A Never Ending Subject

Recently, I was invited to participate in a show with 75 other artists . . . .all who must provide a self portrait for the show.   The organizer kept giggling at "what fun" that show will be.   In fact, she said something to the effect of not knowing what to expect and was quite excited at that aspect.

So, off I went, knowing that my portrait wasn't due until January of 2015.   Then, while sorting through a large pile of drawing paper in my studio, I decided I would "give it a go" to see what I could do.   After all, I haven't studied the figure much, or portrait drawing or painting.   I have done a few, mind you, over the years, but never in a studied way . . . . .just one of those challenges just to see "if I could do it."

Since that day of sorting through paper, I have done nearly ten self portraits  . . . . . and the fascination with the design in a portrait has stung me!!    . . . . .

Should I push the image into a caricature?   Should I exaggerate the nose?  The glasses?   And what to do with the mouth that my loving wife points to at every turn?   And what of the color?   How many different harmonies could I play with in order to build a serious mood?  And what about the shapes of the light and shadow on the face?   My goodness!   The possibilities are endless!!!

I have even taken a chance with watercolor crayons only then washing over the drawing with clear water . . . . . the crayon marks smear and merge in a delightful way, incidentally.

I am NOT an artist who has an attitude or is full of himself (at least I try to make a point of NOT being that way) . . . . .so, self portraits have always seemed rather self absorbed   . . . .which I am not. HOWEVER!   Or should I say BUT ?   The cool thing about doing a self portrait is that one never ever runs out of subject matter . . . .Ever!!!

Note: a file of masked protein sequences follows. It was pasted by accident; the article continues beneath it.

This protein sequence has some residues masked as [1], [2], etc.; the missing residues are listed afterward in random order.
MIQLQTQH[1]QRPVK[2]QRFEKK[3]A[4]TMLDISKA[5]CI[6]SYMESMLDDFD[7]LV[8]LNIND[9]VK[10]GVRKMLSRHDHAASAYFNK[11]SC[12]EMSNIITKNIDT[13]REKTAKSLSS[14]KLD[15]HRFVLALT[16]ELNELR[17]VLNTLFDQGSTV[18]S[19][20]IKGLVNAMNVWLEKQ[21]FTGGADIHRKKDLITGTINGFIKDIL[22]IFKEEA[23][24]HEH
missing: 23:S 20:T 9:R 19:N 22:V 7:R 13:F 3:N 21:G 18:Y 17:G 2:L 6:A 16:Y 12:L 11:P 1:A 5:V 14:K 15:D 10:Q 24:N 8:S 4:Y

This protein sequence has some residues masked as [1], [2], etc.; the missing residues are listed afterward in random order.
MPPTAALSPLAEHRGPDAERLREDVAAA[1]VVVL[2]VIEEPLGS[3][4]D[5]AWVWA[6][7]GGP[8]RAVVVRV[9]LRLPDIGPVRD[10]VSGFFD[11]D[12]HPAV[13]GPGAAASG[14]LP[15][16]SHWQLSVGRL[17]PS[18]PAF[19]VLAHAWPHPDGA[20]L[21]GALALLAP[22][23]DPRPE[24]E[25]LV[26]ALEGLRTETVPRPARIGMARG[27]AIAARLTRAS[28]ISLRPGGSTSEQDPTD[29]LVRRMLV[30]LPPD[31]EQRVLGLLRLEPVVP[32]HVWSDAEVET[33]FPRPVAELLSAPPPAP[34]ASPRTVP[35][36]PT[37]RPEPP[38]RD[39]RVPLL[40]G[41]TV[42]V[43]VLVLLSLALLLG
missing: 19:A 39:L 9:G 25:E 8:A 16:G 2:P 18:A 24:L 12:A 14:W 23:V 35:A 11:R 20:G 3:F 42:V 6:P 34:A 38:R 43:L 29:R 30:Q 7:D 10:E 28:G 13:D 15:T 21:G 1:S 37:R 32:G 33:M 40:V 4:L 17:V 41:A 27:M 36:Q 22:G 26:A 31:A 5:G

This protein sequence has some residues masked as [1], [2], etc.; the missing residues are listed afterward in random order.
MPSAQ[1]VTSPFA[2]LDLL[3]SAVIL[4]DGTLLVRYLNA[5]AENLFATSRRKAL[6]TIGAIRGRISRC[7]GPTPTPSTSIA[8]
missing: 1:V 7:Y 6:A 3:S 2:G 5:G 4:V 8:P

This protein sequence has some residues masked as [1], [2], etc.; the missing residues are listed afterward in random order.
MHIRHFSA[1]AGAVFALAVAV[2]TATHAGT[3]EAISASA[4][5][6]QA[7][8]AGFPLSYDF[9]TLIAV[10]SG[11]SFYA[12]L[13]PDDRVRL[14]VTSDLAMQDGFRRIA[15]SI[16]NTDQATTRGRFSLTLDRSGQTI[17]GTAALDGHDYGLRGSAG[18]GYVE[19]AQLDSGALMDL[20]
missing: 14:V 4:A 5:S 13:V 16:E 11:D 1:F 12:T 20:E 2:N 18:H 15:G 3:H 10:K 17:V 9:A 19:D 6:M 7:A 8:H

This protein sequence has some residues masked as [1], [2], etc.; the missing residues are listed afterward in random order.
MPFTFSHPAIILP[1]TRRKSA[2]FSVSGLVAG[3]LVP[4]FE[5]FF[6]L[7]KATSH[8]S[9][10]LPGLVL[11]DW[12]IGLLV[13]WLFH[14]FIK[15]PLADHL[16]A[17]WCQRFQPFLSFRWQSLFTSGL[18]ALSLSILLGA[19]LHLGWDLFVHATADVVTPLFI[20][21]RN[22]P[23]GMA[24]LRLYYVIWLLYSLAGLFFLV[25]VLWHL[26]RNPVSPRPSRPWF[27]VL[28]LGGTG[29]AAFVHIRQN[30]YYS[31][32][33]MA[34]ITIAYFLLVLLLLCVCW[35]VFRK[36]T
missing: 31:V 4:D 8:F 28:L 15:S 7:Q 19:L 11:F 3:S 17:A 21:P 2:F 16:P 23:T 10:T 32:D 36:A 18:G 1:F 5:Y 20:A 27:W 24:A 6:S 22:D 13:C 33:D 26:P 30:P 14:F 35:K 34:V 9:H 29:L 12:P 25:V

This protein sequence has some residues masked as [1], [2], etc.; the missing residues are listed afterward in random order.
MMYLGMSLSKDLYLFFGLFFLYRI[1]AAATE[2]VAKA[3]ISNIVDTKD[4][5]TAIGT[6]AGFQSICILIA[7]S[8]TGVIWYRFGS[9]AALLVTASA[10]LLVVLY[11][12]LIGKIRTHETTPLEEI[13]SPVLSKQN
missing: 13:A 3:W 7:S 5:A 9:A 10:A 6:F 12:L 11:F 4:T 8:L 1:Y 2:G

Imagine the possibilities that one could devise . . . . . consider just color. . . . . Skin tones have to be the hardest and the most demanding in terms of understanding the paint pigments we use, transparency and opacity suddenly mattering a lot.   And which Yellow to use as an underpainting?   What if I did a green underpainting??   Or suppose I tackled an all violet portrait?   Or better, what if I took on the challenge of painting all in tones, then using pure tints in the center of interest?   Perhaps a few heavy shades thrown in to lift the tones to appear more colorful?

As you can see, dear reader, the possibilities for just color would be enough to entertain and frustrate any artist for YEARS !   Now that I think of it, I happen to enjoy interesting use of LINE in a good painting . . . . yes, edges, too . . . . . .and . . . .Oh, Yes!   Different value schemes, too, not to mention odd poses or perspective.

As you can see, a project like this would be one of those challenges that could lock myself away in my studio for months, maybe even years, to come.

You get the idea.   It isn't about making the mouth just right.  Nor is it really about whether or not the image resembles someone.   It is really about finding out what I can do with all those variables to make an interesting outcome.

Come to think of it, this same process is precisely the sort of process I have subjected myself to over the years . . . . . it is called painting in series.   You might know, too, that this very idea of fooling around with different ways to exploit the elements of design is an incredible way to learn to paint . . . . .  .in fact, it is THE WAY most great artists perfect their work and their craft.   It is to fully understand the nuances of every aspect of making marks on a canvas or paper.   And it can be done with any single subject.   Many of the best painters in the world have turned to series work with simple objects, such as still life or portraits, or even a pond in New Mexico . . . . . .the same point of view . . . . and not worrying about if the nostrils (details) are exactly right, but focusing on making something extraordinary and unique.   Something that will halt a viewer in his or her tracks in order to truly LOOK at your painting . . . . and look carefully.

I have done this with a still life . . . .over 120 versions . . . .and counting . . . .and I find that is isn't boring at all.  In fact, it is as challenging as anything I have ever painted . . . . . .  .and more . . .  .it has given the gift of significant breakthroughs in thinking and in painting skills.

It isn't the subject that matters.  It is what you DO with it.